Chet Lauck (1902–1980)

aka: Chester Harris Lauck

Chester Harris (Chet) Lauck and his partner, Norris “Tuffy” Goff, created Lum and Abner, a radio program based on life in Pine Ridge (Montgomery County) that was popular nationwide from 1931 to 1955. Lauck portrayed Lum Edwards (pronounced “Eddards”), Grandpappy Spears, and Cedric Wehunt, with Goff doing the voices of the other characters.

Chet Lauck was born on October 10, 1902, in Alleene (Little River County) to W. J. and Cora Lauck. The family moved to Mena (Polk County) in 1911. The Lauck and Goff families were prominent in local events in Mena, and as children, the two boys began a lifelong friendship.

Lauck was expected to continue his father’s business interests, banking and lumber, but was more interested in entertaining at local events. After graduating from Mena High School in 1920, he attended the University of Arkansas (UA) in Fayetteville (Washington County), where he majored in business and art. In 1924, he was co-editor of White Mule, the university humor magazine.

On September 1, 1926, Lauck married Harriet Wood of Hot Springs (Garland County). They settled in Mena, where their first child was born; two more were born after the family moved to Chicago, Illinois, in 1931.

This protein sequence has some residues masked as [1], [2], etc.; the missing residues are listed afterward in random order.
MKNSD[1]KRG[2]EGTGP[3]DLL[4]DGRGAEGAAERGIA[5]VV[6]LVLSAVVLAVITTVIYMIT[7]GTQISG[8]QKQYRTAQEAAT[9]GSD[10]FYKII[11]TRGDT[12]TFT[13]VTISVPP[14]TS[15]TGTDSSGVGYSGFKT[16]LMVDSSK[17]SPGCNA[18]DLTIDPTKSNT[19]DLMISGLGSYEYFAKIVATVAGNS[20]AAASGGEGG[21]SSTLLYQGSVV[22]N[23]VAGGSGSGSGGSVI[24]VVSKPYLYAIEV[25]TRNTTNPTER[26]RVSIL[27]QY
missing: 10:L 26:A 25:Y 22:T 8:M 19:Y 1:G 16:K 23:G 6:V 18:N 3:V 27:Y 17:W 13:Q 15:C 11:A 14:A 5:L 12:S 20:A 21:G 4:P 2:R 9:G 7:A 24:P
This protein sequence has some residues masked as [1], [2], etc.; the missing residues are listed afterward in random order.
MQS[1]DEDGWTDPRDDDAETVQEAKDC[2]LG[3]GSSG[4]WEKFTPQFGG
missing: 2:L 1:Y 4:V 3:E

Lauck and his friend Goff were popular entertainers at local events, so in April 1931, they were invited to appear for a statewide charity broadcast on the radio in Hot Springs. The Lum and Abner show which they put on was an instant hit. Within a few months they were performing in Chicago and, in a few years, were heard nationwide.

In 1939, Lauck moved his family to Hollywood, California, where he and Goff continued radio broadcasts while making seven Lum and Abner movies. They retired from regular radio and movie schedules in 1955. Lauck continued to portray Lum for Conoco Oil Company while he was the company’s vice-president of public relations.

In 1963, Lauck returned to Arkansas and lived in Hot Springs, where he operated his own public relations firm until shortly before his death on February 21, 1980. He is buried in Hot Springs.

For additional information:
“A Chat with Chet.” The Looking Glass 1 (October 1976): 13-15.

Cates, Michael, ed. Mena’s Centennial History, 1896–1996: A Photographic History of the City of Mena, Arkansas. Murfreesboro, AR: Looking Glass Press, 1996.

Chet Lauck Collection. Center for Arkansas History and Culture. University of Arkansas at Little Rock, Little Rock, Arkansas.

Lewis, Bill. “Chet Lauck Keeps Trying to Retire, But.” Arkansas Gazette, May 10, 1970, p. 3B.

Lum and Abner Museum. Pine Ridge, Arkansas.

Strucker, Kathryn. Hello, This is Lum and Abner: The Story of Lum and Abner’s Jot ‘Em Down Store in Pine Ridge, Arkansas. Pine Ridge, AR: Lum and Abner Museum, 1992.

Kathryn Moore Stucker
Lum and Abner Museum


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